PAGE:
Chicago Historical Society - The Haymarket Digital Collection
The Chicago Historical Society decided to put together a digital collection that focused on a major event that occurred in the 19th century that redefined labor laws and established a political divide within the psyches of the American population: The Haymarket Riots of 1886.
The Chicago Historical Society thoughtfully provides an article about their selection criteria for digitizing the material for this collection. First and foremost the creators of this digital collection determined to establish the boundaries of this collection to consist of primary documents that stemmed from the Haymarket Riots. The Chicago Historical Society already had a large collection of primary materials. Then they decided take an inclusive approach by digitizing most of the material, however as the bulk of their collection are the 3. 323 page transcript of the witness testimony and cross examination in the trial and the accompanying evidence books. Since there was a lot of material within that pile of documents, they decided to only the material concerning the twelve candidates chosen to serve on the jury along with the text of discussion that arose during the trial to showcase the procedure and law. The creators of the digital collection also wanted the project to display a series of events and the fallout that occurred afterwards.
The metadata is rather scanty in this project. Each image is scanned beautifully and comes in with a zoom in feature and a higher resolution option; however only the basic metadata (not any kind of schema is observed) is included: the format, the measurements, the creator/s, date of publication, all of which is presented in a more of a "bibliographic" format. Search features are almost non-existent in this collection. The collection is grouped by types of documents, for example, broadsides or trial documents. There is a table of contents that lists the materials within the collection, but no keyword searches or any other method of information retrieval, other than scrolling down and clicking on the title of a collection and going through each "exhibit" until you find the one you want.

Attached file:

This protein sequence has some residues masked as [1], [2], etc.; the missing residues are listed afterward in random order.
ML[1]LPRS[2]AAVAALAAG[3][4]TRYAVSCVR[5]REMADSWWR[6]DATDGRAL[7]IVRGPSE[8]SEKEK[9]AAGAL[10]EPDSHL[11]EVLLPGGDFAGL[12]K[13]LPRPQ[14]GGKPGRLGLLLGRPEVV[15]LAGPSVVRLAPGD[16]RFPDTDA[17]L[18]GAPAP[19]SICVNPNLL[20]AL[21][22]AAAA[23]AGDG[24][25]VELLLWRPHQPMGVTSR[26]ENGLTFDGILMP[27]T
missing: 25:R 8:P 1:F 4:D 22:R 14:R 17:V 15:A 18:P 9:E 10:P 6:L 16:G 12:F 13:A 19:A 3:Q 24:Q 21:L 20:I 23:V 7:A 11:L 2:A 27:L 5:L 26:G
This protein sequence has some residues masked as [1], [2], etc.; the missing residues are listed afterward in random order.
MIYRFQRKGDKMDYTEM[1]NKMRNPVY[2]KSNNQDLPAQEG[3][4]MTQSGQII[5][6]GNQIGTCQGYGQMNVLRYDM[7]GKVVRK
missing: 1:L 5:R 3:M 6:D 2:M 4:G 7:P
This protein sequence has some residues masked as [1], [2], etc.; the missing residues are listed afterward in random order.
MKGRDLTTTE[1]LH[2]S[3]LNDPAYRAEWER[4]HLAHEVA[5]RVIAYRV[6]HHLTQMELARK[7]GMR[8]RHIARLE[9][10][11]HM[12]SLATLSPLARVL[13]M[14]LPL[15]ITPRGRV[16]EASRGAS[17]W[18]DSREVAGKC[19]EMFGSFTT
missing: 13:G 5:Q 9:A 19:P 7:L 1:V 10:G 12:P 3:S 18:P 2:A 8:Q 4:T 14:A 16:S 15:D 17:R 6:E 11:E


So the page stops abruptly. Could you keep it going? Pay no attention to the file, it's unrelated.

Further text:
Despite the ineptitude of the search and metadata, the contents of the collections are quite interesting. The Chicago Historical Society has done a great job in procuring primary documents and other material to convey the events of the Haymarket Riot. The collection consists of broadsides, artifacts (banners, revolvers used by the police during the riot), phamplets, photographs, trial documents, prints, and letters and manuscripts written by those who were involved in the melee of the Haymarket Riot.
The intended audience is directly stated by the Chicago Historical Society: "in digitizing its collections the Chicago Historical Society seeks to make the primary materials of history available to the widest possible audience." With that being said, I believe this collection targets academia, more specifically history majors and maybe even high school students, with the intent of showing the usefulness of primary material research.